Warning: Sensory Overload!

wpid-wp-1440932508703.jpgI was recently having a conversation with a good friend and fellow author, Molly, about her Pinterest board that she uses for inspiration when writing, and it hit me. As human beings, we rely on our five senses to make it through life (unless your Bruce Willis). In fact, we rely on them so much that when one of them weakens or is missing completely, our other senses increase to compensate for it. This explains why my deaf dog has such a good sense of smell that he can smell my wife coming home before she even puts her car in park. Frequently pulling himself out of a deep sleep to go sit in front of the door five minutes before she walks in.

 

So, how can we as authors use this to our advantage. Well, I think that many of us already do in some aspect or another (listening to music or doing like Molly and having a Pinterest board), but what if we tried to use all, or most of, our senses at once when writing. Could that help to inspire us and make us better writers? So I thought, why not be the guinea pig…FOR SCIENCE!

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The Experiment:

For the next thirty days, I am going to completely control my writing environment so that I have maximum engagement of my five senses to see if it increases my word count naturally. Now, I want to have the disclaimer that I don’t know if prior research has been done on this so I don’t have literature to quote, I also am aware that this is not a completely legitimate experiment, but my wife being a chemist helped me to get some of the details straight.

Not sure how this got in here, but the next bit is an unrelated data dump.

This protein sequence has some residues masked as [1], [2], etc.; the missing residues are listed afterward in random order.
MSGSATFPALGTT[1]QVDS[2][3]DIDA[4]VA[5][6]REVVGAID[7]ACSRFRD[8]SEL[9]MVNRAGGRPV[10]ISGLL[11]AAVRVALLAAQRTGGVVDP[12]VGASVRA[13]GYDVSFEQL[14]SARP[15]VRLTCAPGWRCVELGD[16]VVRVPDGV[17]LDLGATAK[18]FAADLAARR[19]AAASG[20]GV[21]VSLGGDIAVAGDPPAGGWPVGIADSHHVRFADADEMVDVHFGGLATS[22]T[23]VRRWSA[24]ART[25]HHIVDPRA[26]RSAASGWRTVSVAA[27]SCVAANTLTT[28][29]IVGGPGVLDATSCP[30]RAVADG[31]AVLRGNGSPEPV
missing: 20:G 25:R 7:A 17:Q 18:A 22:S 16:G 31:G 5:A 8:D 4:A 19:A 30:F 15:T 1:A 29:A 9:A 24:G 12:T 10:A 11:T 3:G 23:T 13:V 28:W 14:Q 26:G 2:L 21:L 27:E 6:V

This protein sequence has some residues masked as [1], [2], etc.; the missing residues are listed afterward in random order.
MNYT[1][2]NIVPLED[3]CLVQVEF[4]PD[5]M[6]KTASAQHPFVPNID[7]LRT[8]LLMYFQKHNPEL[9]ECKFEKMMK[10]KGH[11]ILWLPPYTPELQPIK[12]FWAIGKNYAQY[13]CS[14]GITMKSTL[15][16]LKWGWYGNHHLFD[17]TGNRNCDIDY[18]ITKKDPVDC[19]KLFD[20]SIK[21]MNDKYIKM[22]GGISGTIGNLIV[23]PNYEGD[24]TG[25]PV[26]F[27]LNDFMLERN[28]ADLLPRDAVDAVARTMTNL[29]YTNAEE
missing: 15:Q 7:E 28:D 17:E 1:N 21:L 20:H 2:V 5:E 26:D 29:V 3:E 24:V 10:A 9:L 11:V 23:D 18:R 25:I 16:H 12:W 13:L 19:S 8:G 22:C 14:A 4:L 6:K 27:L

The Control sample: Well…we have years of word count averages that show what my usual word count is when I just “do what I want”….which usually means hang out on YouTube and avoid writing…

The Variables:

  • Sight: I have created a Pinterest board of images that remind me of Gabrielle and her journey. This is the only thing I will be allowed to look at, when I need a break from writing. Goodbye Internets! I will miss you…till we meet again!
  • Smell: I have chosen a specific incense smell that is natural and earthy.
  • Taste: I will be drinking either a cup of tea or a cup of coffee (I haven’t decided yet) while writing. As camomile is Gabrielle’s favorite tea, I feel that this will bring me closer to her, thus more able to write her story.
  • Hearing: I have my writing play list that I have discussed on here before. It is full of songs that elicit specific emotions in me and help me get into the mood to write certain scenes.
  • Touch: I have a wood carved box filled with copper that I like to play with when writing. I will keep this with me and touch it when I have the need to fidget.

To Avoid Bias: 

To avoid biases, I will be turning off the function on my computer that displays my word count. I want to write for as long as I am inspired and see if the invoking of my five senses naturally increases my word count.

As with any experiment, we need a hypothesis. My hypothesis is that engaging my five senses will help greatly increase my word count and thus my productivity. My hope is that this little research experiment will not only help with my ADHD, but help other authors that struggle with getting their word count in. Stay tuned because I will be reporting my findings after a month of doing this every day.

Wish me luck! 

 

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4 thoughts on “Warning: Sensory Overload!

  1. Heh, sounds like a neat idea.
    Just one warning: you *are* aware, are you not, that chamomile tea is calming and soothing, i.e. potentially sleep-inducing? If you’re used to caffeine injections while you write, chamomile tea might be counterproductive. Just sayin’.
    Good luck with the experiment!

    Liked by 1 person

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